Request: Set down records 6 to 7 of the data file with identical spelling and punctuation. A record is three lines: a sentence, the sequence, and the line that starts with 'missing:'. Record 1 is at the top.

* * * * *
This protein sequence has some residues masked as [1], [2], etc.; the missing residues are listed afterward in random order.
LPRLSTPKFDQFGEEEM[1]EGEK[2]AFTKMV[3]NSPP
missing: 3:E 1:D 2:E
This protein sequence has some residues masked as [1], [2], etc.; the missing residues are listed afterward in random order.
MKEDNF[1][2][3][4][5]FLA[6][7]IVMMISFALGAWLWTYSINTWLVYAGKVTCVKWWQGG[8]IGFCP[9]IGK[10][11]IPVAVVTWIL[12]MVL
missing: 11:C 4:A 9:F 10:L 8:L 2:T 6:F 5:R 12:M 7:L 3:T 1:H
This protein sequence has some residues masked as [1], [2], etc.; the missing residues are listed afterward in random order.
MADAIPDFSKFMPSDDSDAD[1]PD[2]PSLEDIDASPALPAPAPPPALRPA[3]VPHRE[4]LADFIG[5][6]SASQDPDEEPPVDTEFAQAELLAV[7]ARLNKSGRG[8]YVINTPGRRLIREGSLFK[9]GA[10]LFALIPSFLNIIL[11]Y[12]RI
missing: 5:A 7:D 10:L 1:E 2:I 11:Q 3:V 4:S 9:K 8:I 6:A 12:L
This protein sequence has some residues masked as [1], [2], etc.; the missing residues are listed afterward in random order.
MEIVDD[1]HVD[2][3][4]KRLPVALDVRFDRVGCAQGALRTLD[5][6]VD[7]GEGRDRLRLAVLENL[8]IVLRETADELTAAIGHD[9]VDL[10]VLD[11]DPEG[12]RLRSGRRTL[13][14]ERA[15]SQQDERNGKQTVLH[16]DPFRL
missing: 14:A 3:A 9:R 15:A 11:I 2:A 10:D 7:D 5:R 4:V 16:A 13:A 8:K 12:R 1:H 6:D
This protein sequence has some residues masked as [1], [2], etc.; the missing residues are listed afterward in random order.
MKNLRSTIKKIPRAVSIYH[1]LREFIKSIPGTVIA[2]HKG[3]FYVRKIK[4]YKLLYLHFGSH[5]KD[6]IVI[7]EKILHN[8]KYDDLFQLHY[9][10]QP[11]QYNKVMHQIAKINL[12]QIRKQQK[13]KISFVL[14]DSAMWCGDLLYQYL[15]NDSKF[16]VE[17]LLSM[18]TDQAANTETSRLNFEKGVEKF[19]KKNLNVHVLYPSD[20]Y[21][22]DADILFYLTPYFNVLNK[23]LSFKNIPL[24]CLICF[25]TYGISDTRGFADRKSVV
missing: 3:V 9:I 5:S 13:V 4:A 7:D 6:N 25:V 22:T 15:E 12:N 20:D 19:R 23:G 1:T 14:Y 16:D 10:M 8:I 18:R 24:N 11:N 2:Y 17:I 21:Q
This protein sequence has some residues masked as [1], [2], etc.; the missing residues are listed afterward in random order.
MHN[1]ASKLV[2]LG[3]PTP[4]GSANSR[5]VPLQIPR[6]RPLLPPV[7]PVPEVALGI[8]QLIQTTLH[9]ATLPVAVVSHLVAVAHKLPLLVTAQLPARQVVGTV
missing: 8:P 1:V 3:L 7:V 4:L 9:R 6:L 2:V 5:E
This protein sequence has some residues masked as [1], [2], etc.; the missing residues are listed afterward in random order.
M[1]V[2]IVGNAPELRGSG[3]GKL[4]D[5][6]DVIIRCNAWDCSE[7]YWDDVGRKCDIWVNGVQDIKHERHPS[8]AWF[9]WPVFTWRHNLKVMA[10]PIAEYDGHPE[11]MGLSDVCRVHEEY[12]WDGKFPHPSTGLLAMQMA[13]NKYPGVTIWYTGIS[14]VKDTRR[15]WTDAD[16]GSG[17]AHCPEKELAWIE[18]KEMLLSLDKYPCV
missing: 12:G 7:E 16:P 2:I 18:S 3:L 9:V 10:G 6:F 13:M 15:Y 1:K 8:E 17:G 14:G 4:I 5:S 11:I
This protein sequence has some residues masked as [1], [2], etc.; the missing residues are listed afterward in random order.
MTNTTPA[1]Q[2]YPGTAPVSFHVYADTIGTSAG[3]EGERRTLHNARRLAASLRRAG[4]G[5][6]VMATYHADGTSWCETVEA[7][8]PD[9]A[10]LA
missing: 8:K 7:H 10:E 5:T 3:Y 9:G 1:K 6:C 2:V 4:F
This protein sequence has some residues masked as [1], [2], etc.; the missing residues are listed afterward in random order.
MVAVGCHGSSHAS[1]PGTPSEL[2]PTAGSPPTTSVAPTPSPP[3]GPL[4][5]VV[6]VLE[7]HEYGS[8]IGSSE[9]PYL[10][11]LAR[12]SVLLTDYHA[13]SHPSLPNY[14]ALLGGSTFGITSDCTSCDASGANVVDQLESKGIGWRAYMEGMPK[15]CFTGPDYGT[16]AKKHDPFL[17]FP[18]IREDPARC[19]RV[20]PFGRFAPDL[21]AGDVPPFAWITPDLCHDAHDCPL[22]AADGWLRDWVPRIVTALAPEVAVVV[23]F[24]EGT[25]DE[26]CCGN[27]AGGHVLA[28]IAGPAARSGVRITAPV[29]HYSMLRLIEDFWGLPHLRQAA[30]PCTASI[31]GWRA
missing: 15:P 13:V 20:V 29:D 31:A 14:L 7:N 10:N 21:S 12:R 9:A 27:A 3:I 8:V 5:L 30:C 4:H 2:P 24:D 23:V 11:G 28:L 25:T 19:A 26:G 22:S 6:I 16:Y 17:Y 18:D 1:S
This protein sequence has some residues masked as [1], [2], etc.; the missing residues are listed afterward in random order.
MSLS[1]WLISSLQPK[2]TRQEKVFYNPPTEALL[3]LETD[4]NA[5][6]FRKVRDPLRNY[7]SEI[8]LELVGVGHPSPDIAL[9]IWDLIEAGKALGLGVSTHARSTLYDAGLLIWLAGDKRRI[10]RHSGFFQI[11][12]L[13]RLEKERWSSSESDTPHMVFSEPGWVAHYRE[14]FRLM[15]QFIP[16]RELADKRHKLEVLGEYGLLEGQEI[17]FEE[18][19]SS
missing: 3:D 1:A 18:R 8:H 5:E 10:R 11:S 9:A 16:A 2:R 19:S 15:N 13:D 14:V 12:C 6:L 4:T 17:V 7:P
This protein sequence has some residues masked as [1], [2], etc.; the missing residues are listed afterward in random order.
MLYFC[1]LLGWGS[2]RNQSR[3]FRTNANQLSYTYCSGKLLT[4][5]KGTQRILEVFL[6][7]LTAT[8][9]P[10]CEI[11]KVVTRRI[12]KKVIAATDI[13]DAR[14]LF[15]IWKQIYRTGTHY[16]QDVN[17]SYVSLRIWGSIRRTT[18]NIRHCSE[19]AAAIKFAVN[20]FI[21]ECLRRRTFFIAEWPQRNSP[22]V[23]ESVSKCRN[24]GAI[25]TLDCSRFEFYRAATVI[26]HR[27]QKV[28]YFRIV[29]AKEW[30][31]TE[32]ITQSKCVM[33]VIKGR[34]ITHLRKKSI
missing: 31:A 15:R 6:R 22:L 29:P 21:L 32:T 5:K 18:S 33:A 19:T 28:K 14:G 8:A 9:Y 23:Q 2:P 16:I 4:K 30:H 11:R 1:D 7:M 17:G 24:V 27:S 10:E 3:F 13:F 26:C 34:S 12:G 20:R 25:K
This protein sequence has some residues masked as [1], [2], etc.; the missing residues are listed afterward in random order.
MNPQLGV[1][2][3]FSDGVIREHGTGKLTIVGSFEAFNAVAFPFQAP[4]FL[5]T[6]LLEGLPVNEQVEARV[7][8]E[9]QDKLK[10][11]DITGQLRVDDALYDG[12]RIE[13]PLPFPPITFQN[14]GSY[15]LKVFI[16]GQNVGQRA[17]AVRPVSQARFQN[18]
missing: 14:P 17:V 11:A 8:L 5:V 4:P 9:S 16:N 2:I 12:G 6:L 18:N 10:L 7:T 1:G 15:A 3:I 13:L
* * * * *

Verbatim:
This protein sequence has some residues masked as [1], [2], etc.; the missing residues are listed afterward in random order.
MHN[1]ASKLV[2]LG[3]PTP[4]GSANSR[5]VPLQIPR[6]RPLLPPV[7]PVPEVALGI[8]QLIQTTLH[9]ATLPVAVVSHLVAVAHKLPLLVTAQLPARQVVGTV
missing: 8:P 1:V 3:L 7:V 4:L 9:R 6:L 2:V 5:E
This protein sequence has some residues masked as [1], [2], etc.; the missing residues are listed afterward in random order.
M[1]V[2]IVGNAPELRGSG[3]GKL[4]D[5][6]DVIIRCNAWDCSE[7]YWDDVGRKCDIWVNGVQDIKHERHPS[8]AWF[9]WPVFTWRHNLKVMA[10]PIAEYDGHPE[11]MGLSDVCRVHEEY[12]WDGKFPHPSTGLLAMQMA[13]NKYPGVTIWYTGIS[14]VKDTRR[15]WTDAD[16]GSG[17]AHCPEKELAWIE[18]KEMLLSLDKYPCV
missing: 12:G 7:E 16:P 2:I 18:S 3:L 9:V 10:G 6:F 13:M 15:Y 1:K 8:E 17:G 14:G 4:I 5:S 11:I